For most people in the U.S., the Occupy movement may be a fading memory, but the tremendous gulf between rich and poor that Occupy brought to the surface only continues to grow. No one knows more about the depths of poverty in the U.S. than the sprawling low-wage work force: serving food, stocking shelves, cleaning buildings, washing dishes, ringing up customers, and all the other basic services which keep this country running.
If minimum wage today had the same buying power as the minimum wage in 1968 it would be $10.55 an hour. Yet one in four workers in the U.S. are paid less than $10 an hour and most have no benefits or job security.1 The last three decades have seen a steady erosion of medium-income jobs with basic benefits, and the Great Recession that began in 2008 has destroyed millions more of these jobs.
But the fast food industry weathered the economic storm just fine. Yum! Brands (Pizza Hut, Taco Bell, and KFC) and McDonald’s are the second and third largest employers in the country after Walmart. In the last four years, they saw profits increase by 45 percent and 130 percent, respectively.2 But while their shareholders’ banks accounts ballooned, their employees didn’t see an extra dime of those profits.
These days, fast food work is not done simply by teenagers who are looking for some extra spending cash, as is commonly believed. The median age of fast food workers is 28 years, and 32 years for women, who make up two-thirds of the fast food industry. And it’s more than just flipping burgers. Workers in fast food kitchens have to deal with hazards like hot grease, which often burns them, and they have the scars to prove it. Many depend on food stamps and other government assistance, and with so little weekly take-home pay some are even forced to live in shelters. In fact, McDonald’s is reported to have recruited workers at homeless shelters.
Because of the deepening crisis of the capitalist system and the drive of big business to defend their profits at the expense of the working class, low-wage jobs are becoming a bigger portion of the total economy. The vast majority of sectors expected to see job growth are low-wage, so there’s little to no hope of escaping poverty by climbing the ladder. For thousands if not millions of workers, this is the only work they can find. They struggle to make ends meet and it’s nearly impossible to raise a family on these low wages especially if you only make the federal minimum. Put simply, they “can’t survive on $7.25,” which is the main slogan of the new Fast Food Forward campaign.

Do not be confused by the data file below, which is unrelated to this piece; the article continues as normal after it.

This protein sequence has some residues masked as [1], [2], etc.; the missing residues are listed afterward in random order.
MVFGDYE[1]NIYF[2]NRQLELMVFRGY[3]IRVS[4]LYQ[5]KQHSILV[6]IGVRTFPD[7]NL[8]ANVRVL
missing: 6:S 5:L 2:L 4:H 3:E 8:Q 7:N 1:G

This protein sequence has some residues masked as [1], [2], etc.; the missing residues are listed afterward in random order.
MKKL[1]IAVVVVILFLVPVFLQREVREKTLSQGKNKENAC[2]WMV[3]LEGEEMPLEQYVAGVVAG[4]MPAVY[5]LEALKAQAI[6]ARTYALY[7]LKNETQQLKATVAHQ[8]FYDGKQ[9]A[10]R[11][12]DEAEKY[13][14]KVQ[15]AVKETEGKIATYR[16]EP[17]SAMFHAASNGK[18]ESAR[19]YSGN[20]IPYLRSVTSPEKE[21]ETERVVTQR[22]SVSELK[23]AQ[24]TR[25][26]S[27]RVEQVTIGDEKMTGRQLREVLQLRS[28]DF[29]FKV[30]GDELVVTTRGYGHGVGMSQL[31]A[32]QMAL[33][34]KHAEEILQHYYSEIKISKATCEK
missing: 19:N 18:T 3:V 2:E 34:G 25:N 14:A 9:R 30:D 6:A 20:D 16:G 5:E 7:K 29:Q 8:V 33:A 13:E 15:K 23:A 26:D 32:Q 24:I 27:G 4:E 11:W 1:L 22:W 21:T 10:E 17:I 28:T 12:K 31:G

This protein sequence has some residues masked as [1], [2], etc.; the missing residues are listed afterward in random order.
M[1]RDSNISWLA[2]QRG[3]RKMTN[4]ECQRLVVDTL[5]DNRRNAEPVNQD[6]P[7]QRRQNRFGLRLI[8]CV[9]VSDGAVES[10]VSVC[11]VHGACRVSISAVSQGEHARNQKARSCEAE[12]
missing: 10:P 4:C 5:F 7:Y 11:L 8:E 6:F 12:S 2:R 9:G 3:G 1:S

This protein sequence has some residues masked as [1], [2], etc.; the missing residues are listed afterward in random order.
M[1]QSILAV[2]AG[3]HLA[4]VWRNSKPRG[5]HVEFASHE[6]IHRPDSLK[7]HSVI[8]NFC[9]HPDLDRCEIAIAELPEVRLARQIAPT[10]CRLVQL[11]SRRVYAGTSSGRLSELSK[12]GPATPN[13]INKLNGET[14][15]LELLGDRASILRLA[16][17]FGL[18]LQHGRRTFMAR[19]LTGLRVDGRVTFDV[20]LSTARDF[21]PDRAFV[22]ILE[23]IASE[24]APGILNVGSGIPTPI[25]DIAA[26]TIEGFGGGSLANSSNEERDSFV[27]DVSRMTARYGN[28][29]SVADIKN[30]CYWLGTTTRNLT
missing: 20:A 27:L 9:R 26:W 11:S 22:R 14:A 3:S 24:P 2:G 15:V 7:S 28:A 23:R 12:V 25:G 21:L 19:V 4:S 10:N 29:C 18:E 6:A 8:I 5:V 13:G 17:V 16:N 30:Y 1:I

Fast Food Workers in New York Fight Back
On November 29, 2012, workers at dozens of fast food restaurants in New York City walked off the job, formed pickets outside, and raised demands for higher wages, better hours, and union rights as part of the Fast Food Forward campaign. It was a truly inspiring moment to see workers who suffer silently in the margins come forward to speak up for themselves.
These heroic workers are taking a stand, and we, as socialists, give them our unconditional support. Fast Food Forward, backed by New York Communities for Change (NYCC), UnitedNY.org, the Black Institute, and SEIU, is the biggest attempt ever to organize fast food workers, and this is only the beginning in New York.
One of their demands is for $15 per hour in pay. This is significant, as many low-wage battles have called for much more modest pay increases. By asking for $15 they’re going beyond saying they want a little more. The message is: “we deserve a living wage.” In truth, $15 per hour in New York City is not enough to live on for some, especially those with families, but it’s an enormous step in that direction.